Corrections or additions?
This article by Pat Summers was prepared for the January 17,
2001 edition of U.S. 1 Newspaper. All rights reserved.
What’s Cooking for Brides?
It’s well known that in the spring a young man’s fancy
lightly turns to love. Less familiar is the fact that in the cold,
gray days of winter, a couple’s fancy lightly turns to thoughts of
weddings — and marital bliss on every level, including the
After all, this is also the time of year when "comfort food,"
piled on top of holiday food, wreaks its caloric damage. Whether slim
or pleasingly plump, but ready to plan in any case, prospective brides
and grooms often choose January to get serious about matrimony plans.
And since newlyweds can’t live for long on love alone, Robin
— not far removed from newlywed status herself — has just
published "The Newlywed Cookbook," to help assure that their
starry domesticity is crowned by delicious meals. Then, memories of
their just-married days might also include kitchen successes and
For married couples in-the-making, Barnes & Noble at MarketFair has
programmed "Planning the Perfect Wedding." On Thursday,
18, the store will pair Vitetta-Miller with Leah Ingram, author of
several wedding books, including her latest, "Your Wedding Your
Way." The evening will include samples of recipes from
"We’ve got a lot of customers holding hands and looking for our
wedding section lately," says Nancy Nicholson, the store’s
relations manager. For many people, their wedding is the event of
a lifetime, she adds, and January is a popular month for planning
it — sometimes 18 months ahead. With a wedding theme in mind,
Nicholson lined up her speakers, believing that "those who attend
can come to know two wonderful local authors."
A Princeton resident, Vitetta-Miller is a nutritionist, a veteran
food writer, and an old hand at radio and TV appearances. Her media
include the Internet, where she regularly answers questions about
nutrition on the website, www.HealthAtoZ.com. Soon after our talk
about her fourth and newest book, I caught her as she
on the Food Channel’s "Cooking Live with Sara Moulton," so
I can report that she’s as upbeat and expert visually as she is by
phone. Far from my image of a white-coated nutritionist, the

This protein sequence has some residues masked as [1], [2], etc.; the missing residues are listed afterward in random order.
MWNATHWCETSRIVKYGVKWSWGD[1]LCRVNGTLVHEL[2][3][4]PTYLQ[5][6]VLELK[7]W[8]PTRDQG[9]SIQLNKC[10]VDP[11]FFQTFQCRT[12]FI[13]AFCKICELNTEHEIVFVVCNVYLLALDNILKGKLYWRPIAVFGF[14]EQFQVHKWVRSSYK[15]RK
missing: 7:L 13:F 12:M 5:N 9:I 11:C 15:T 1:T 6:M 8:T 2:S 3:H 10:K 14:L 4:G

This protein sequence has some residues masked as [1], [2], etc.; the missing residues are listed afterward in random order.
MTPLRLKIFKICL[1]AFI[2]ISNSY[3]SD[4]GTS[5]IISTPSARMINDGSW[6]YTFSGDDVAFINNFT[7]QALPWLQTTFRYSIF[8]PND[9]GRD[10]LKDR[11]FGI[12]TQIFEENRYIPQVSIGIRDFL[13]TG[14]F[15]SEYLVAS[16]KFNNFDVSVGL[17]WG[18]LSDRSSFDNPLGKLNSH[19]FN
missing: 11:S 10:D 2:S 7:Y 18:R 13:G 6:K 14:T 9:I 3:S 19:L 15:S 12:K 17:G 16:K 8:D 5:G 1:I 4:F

brunette with a winning smile is a great envoy for a healthy eating
style — and she makes it sound easy.
This is actually her second "Newlywed Cookbook." The first,
published about 10 years ago, went out of print as the new book was
printed. Though targeted at the same audience — those who are
newly-loaded with wedding gift toys for the kitchen, and expected
to cook, but having no clue how to — this book reflects a
world. The now-fashionable cilantro, for example, didn’t even make
an appearance in her first book, and international ingredients were
scarce. Now, with the growing interest in healthy eating,
deals in both traditional (butter, cream, and so on) recipes and
Wherever appropriate, she tested the 200-plus recipes with low-fat
or fat-free ingredients, which do make a difference, she knows. Such
things as pound cake depend for their integrity on butter, so butter
stays; but Vitetta-Miller allows either "regular" or non-fat
cream cheese and sour cream in her cheesecakes. In demonstrating her
chocolate swirl cheesecake on TV, she suggested regular or low-fat
cream cheese, instead of the non-fat option in her book. Either she
said that in error, or since publication she has given a serious try
to non-fat cream cheese on a bagel — or on anything: Unacceptable.
Both unusual and workable, the eight-inch square "Newlywed
contains an appealing array of recipes for two — and for a crowd.
Dedicated to dealing with the dilemma, "Now that your kitchen
is stocked, what are you supposed to do with it?," Vitetta-Miller
stresses that it’s possible to prepare complex-flavored and
meals with just a few ingredients — possibly the best news of
all, especially to anyone (like me) who has ever tackled one of the
New York Times’ Molly O’Neill’s ingredient and labor-intensive
Besides the predictable chapters on side dishes, pizza and bread,
or meats or seafood, Vitetta-Miller includes menus and recipes for
"Special Occasions," that range from New Year’s Eve and
Sunday, to Thanksgiving and "when in-laws come for dinner."